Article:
United States of Arugula author (and friend of Grub Street) David Kamp worries for the next generation: “America is in the grips of a nefarious chicken-finger pandemic, in which a blandly tasty foodstuff has somehow become the de facto official nibble of our young.” [NYT]
Doing their part for Mother Earth, more restaurants are eschewing bottled water and the profits it brings. But only Del Posto is on board in New York. [NYT]
Other restaurants are looking to inflate water prices even more: “When paired correctly with fine wines, particular waters enhance subtle flavors and fragrances, allowing for the ultimate dining experience.” [Chef Magazine]
Restaurant Girl reported earlier today that Shane McBride, formerly of 7Square (RIP), had been hired as the chef at Craftsteak, taking over for Chris Albrecht, apparently nudged out in January. Craft emperor Tom Colicchio set the record straight with us: “Here’s the deal,” he tells us. “For the last three months, Damon Wise has been the acting chef at Craftsteak and has completely changed the way things are done there: the suppliers, the menu, everything. Shane has been hired specifically to execute the menu that Damon created. Damon has worked his ass off day and night, and I want him to get credit for that.” Done and done.
7Square, a “modern chophouse” we’re fond of, has suddenly and unexpectedly gone under. The restaurant will close after lunch today, we’re told by a source from within the restaurant, owing more to financial complications than the restaurant’s ability to lure customers. The close might be billed as temporary, but our source insists the doors will be shut for good. If only we hadn’t made plans to scarf lunch at our desk.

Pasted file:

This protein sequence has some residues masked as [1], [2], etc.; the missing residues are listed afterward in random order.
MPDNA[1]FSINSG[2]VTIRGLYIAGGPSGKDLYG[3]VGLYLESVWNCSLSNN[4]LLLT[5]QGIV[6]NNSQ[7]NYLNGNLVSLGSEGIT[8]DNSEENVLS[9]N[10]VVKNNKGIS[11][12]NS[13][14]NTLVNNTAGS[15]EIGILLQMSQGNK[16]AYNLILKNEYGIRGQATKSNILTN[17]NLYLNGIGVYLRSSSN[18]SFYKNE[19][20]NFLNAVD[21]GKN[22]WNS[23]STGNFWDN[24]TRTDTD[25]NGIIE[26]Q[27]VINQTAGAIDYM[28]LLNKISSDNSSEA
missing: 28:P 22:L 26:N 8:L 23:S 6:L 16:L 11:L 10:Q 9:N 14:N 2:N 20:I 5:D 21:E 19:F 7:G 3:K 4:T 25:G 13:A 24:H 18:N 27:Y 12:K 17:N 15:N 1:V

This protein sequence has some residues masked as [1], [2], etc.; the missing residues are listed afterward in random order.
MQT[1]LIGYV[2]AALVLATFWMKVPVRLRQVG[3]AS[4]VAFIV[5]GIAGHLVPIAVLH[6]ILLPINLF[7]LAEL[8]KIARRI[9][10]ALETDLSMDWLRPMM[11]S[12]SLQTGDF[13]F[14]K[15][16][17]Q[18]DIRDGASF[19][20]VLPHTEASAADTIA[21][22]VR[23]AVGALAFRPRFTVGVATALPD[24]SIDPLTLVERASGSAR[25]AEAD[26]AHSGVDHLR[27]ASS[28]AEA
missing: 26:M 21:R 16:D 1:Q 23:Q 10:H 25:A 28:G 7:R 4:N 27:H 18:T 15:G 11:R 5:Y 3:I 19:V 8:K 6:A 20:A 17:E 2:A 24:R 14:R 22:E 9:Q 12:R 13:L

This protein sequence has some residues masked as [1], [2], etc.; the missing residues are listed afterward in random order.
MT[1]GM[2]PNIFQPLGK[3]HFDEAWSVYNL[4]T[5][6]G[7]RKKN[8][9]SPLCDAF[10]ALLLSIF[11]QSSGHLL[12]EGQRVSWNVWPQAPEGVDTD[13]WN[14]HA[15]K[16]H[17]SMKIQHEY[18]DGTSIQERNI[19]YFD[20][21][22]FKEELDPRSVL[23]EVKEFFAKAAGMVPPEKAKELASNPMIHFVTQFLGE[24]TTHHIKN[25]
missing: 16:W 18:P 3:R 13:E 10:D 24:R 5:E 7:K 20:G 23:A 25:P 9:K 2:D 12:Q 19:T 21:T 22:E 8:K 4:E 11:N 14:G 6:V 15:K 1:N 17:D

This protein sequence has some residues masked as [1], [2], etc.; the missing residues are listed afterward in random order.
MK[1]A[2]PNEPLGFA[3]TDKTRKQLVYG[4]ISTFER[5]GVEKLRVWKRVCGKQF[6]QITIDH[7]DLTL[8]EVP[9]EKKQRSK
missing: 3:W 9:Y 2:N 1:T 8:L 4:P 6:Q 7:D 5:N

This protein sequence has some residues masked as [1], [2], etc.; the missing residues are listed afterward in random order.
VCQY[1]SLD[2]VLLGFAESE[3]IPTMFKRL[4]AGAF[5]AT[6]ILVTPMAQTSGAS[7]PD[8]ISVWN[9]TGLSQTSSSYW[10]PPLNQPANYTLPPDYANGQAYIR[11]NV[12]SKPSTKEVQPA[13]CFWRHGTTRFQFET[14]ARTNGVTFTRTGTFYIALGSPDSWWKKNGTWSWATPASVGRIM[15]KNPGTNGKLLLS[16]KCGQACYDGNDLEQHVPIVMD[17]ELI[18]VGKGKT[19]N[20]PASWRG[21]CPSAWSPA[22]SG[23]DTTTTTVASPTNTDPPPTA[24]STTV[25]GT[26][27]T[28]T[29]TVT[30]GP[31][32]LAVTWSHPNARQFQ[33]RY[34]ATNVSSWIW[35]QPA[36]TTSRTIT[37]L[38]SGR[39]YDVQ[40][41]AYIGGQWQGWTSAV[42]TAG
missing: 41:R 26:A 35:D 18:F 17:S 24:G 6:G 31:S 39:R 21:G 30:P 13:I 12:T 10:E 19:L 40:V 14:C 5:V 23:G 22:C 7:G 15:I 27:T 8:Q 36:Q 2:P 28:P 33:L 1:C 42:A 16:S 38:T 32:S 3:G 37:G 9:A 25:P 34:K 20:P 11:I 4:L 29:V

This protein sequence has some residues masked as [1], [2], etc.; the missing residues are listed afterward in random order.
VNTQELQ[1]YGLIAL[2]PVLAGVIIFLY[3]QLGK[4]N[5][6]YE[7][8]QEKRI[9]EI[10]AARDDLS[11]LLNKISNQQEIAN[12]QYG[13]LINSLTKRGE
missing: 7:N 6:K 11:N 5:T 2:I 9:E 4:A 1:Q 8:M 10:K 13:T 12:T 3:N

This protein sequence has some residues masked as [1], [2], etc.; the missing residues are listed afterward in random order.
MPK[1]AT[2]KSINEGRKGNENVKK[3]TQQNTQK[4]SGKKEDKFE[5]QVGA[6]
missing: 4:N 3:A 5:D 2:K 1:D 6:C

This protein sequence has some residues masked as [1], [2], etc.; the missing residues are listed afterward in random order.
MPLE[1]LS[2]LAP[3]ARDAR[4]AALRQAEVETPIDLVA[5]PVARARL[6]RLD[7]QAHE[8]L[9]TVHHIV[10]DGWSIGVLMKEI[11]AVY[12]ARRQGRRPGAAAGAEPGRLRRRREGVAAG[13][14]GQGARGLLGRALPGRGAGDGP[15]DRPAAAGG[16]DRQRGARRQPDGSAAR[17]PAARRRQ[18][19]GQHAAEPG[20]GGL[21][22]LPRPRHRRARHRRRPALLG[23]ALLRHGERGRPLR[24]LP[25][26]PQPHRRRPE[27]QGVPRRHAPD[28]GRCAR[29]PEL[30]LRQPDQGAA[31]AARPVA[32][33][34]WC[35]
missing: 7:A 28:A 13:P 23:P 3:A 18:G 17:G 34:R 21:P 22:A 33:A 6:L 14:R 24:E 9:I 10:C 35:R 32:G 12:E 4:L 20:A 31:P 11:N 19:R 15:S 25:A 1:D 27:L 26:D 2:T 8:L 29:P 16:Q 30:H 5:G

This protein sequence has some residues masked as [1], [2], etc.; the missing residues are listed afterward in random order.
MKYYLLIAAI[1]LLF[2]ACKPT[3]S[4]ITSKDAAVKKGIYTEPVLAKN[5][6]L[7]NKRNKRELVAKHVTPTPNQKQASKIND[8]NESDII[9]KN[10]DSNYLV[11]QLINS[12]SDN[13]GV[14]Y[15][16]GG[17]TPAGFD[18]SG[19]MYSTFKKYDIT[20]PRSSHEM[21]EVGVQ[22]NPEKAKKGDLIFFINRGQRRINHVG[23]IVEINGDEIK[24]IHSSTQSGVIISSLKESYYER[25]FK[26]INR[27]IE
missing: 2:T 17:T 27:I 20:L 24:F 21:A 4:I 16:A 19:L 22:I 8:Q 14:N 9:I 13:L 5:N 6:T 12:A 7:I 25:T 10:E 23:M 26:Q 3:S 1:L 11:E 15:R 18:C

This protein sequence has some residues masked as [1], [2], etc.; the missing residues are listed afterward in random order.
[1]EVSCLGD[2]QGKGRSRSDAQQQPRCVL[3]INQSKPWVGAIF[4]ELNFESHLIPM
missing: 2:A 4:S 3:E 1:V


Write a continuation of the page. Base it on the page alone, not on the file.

Earlier:A Modern Chophouse's Roman Excess [Grub Street]
Adam Platt's review [NYM]
Being typical office drones, our New Year’s resolutions were fairly predictable: lose weight, use our time better, quit freebasing Lipitor. Thankfully, a few of the city’s chefs have shared some of theirs with us.
A dinner at 7 Square next Tuesday commemorates one of the great moments in U.S. wine history: the Paris Wine Tasting of 1976. The "Judgment of Paris," as it's called by grape geeks, was an epochal event it was the first time that California wines met French wines on their own turf and emerged victorious. To honor this great victory, Manhattan Wine Company (a private storage facility for high-powered wine collectors — isn't that fancy!) will break out five 1986 Bordeaux with five 1986 California wines of comparable character and pair two at a time with each course in chef Shane McBride's robust menu. (The final dish comes with four different glasses, yeah!) Read on for the lineup. $250 per person. Contact the Manhattan Wine Company at 973-243-8700 for reservations.
Bruni has his birthday party at "reinvigorated" Picholine and, to the tune of three stars, declares it "arguably the nicest restaurant surprise of this disappointing season." [NYT]
Meehan has mixed feelings about Lunetta but concedes: "Mr. Shepard can cook." [NYT]
Alan Richman goes slumming at the Port Authority Bus Terminal and finds signs of promise at best. "Metro Marche is not a great restaurant. Unless Escoffier takes over the kitchen, it will never be a fashionable one. It could become quite respectable, though." [Bloomberg]
In theory, a chophouse is a pretty simple place. You go there to eat chops, pork, and otherwise. But such isn't the case at 7 Square, the "American chophouse" from Venezuelan-born, Tokyo-based restaurateur Alvaro Perez. The chef, Lespinasse alum Shane McBride, is known for his ornate, rarefied cookery and standards that are "a little more modern."